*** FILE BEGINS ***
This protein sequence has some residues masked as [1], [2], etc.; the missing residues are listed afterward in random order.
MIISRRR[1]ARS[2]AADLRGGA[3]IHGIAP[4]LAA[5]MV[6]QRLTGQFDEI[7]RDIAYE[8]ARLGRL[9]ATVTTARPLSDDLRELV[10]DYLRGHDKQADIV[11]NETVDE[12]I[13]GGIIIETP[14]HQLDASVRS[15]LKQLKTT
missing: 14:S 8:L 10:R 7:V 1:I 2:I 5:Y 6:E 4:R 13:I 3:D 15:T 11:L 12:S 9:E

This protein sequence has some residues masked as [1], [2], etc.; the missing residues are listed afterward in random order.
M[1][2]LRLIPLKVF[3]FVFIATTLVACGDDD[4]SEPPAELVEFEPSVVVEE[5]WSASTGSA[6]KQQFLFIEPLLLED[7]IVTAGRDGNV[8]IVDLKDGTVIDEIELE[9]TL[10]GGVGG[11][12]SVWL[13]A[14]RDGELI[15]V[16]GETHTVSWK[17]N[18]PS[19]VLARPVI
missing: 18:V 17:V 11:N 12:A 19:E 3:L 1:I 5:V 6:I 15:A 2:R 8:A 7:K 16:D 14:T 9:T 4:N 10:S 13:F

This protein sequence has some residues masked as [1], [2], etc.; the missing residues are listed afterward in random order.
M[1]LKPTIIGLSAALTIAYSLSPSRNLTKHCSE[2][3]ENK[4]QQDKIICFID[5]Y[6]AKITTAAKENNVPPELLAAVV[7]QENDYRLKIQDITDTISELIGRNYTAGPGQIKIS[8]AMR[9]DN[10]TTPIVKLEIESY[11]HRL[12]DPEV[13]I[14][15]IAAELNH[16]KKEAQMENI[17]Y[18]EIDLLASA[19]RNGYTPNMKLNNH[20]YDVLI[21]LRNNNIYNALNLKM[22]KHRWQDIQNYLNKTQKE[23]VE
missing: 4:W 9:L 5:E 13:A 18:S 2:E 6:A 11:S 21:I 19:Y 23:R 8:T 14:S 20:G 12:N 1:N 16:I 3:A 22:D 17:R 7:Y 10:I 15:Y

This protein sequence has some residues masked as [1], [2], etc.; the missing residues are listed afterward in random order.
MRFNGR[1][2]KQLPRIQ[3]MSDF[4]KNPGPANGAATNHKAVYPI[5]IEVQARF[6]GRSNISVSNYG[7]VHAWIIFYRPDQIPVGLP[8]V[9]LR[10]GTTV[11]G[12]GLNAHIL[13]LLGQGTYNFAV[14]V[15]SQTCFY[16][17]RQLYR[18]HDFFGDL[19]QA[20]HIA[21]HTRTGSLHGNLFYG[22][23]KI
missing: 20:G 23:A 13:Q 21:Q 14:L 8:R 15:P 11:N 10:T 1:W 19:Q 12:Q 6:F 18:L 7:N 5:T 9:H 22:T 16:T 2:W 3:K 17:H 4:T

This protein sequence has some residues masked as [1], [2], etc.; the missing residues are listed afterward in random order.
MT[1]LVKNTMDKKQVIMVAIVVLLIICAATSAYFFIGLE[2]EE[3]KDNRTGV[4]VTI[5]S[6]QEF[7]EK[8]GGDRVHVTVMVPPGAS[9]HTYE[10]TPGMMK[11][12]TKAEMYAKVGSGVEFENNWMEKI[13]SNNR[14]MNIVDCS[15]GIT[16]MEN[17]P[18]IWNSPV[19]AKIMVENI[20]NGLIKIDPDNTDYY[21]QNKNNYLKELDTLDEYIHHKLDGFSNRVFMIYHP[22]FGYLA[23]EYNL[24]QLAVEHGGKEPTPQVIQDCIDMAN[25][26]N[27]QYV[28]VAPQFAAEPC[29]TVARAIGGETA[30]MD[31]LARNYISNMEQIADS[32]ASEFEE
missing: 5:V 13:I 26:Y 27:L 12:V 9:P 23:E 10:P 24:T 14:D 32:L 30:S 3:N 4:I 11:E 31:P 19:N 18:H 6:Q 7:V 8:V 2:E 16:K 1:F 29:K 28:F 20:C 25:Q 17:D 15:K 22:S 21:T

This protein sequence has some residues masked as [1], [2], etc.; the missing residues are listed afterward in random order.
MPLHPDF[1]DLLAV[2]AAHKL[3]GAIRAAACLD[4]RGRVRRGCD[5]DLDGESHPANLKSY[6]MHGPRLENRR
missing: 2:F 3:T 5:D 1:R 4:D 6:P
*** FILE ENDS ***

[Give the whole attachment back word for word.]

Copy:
This protein sequence has some residues masked as [1], [2], etc.; the missing residues are listed afterward in random order.
MIISRRR[1]ARS[2]AADLRGGA[3]IHGIAP[4]LAA[5]MV[6]QRLTGQFDEI[7]RDIAYE[8]ARLGRL[9]ATVTTARPLSDDLRELV[10]DYLRGHDKQADIV[11]NETVDE[12]I[13]GGIIIETP[14]HQLDASVRS[15]LKQLKTT
missing: 14:S 8:L 10:R 7:V 1:I 2:I 5:Y 6:E 4:R 13:I 3:D 15:T 11:L 12:S 9:E

This protein sequence has some residues masked as [1], [2], etc.; the missing residues are listed afterward in random order.
M[1][2]LRLIPLKVF[3]FVFIATTLVACGDDD[4]SEPPAELVEFEPSVVVEE[5]WSASTGSA[6]KQQFLFIEPLLLED[7]IVTAGRDGNV[8]IVDLKDGTVIDEIELE[9]TL[10]GGVGG[11][12]SVWL[13]A[14]RDGELI[15]V[16]GETHTVSWK[17]N[18]PS[19]VLARPVI
missing: 18:V 17:V 11:N 12:A 19:E 3:L 1:I 5:V 6:I 15:A 2:R 8:A 7:K 16:D 14:T 9:T 4:N 10:S 13:F

This protein sequence has some residues masked as [1], [2], etc.; the missing residues are listed afterward in random order.
M[1]LKPTIIGLSAALTIAYSLSPSRNLTKHCSE[2][3]ENK[4]QQDKIICFID[5]Y[6]AKITTAAKENNVPPELLAAVV[7]QENDYRLKIQDITDTISELIGRNYTAGPGQIKIS[8]AMR[9]DN[10]TTPIVKLEIESY[11]HRL[12]DPEV[13]I[14][15]IAAELNH[16]KKEAQMENI[17]Y[18]EIDLLASA[19]RNGYTPNMKLNNH[20]YDVLI[21]LRNNNIYNALNLKM[22]KHRWQDIQNYLNKTQKE[23]VE
missing: 4:W 9:L 5:E 13:A 18:S 2:E 6:A 11:S 21:I 19:Y 23:R 8:T 14:S 20:G 12:N 1:N 16:I 3:A 22:D 17:R 7:Y 10:I 15:Y

This protein sequence has some residues masked as [1], [2], etc.; the missing residues are listed afterward in random order.
MRFNGR[1][2]KQLPRIQ[3]MSDF[4]KNPGPANGAATNHKAVYPI[5]IEVQARF[6]GRSNISVSNYG[7]VHAWIIFYRPDQIPVGLP[8]V[9]LR[10]GTTV[11]G[12]GLNAHIL[13]LLGQGTYNFAV[14]V[15]SQTCFY[16][17]RQLYR[18]HDFFGDL[19]QA[20]HIA[21]HTRTGSLHGNLFYG[22][23]KI
missing: 20:G 23:A 13:Q 21:Q 14:L 8:R 15:P 11:N 10:T 1:W 19:Q 12:Q 6:F 18:L 7:N 5:T 9:H 22:T 16:T 2:W 3:K 17:H 4:T

This protein sequence has some residues masked as [1], [2], etc.; the missing residues are listed afterward in random order.
MT[1]LVKNTMDKKQVIMVAIVVLLIICAATSAYFFIGLE[2]EE[3]KDNRTGV[4]VTI[5]S[6]QEF[7]EK[8]GGDRVHVTVMVPPGAS[9]HTYE[10]TPGMMK[11][12]TKAEMYAKVGSGVEFENNWMEKI[13]SNNR[14]MNIVDCS[15]GIT[16]MEN[17]P[18]IWNSPV[19]AKIMVENI[20]NGLIKIDPDNTDYY[21]QNKNNYLKELDTLDEYIHHKLDGFSNRVFMIYHP[22]FGYLA[23]EYNL[24]QLAVEHGGKEPTPQVIQDCIDMAN[25][26]N[27]QYV[28]VAPQFAAEPC[29]TVARAIGGETA[30]MD[31]LARNYISNMEQIADS[32]ASEFEE
missing: 5:V 13:I 26:Y 27:L 12:V 9:P 23:E 10:P 24:T 14:D 32:L 30:S 3:N 4:I 11:E 31:P 19:N 18:H 6:Q 7:V 8:V 2:E 16:K 1:F 29:K 28:F 20:C 25:Q 17:D 15:K 22:S 21:T

This protein sequence has some residues masked as [1], [2], etc.; the missing residues are listed afterward in random order.
MPLHPDF[1]DLLAV[2]AAHKL[3]GAIRAAACLD[4]RGRVRRGCD[5]DLDGESHPANLKSY[6]MHGPRLENRR
missing: 2:F 3:T 5:D 1:R 4:D 6:P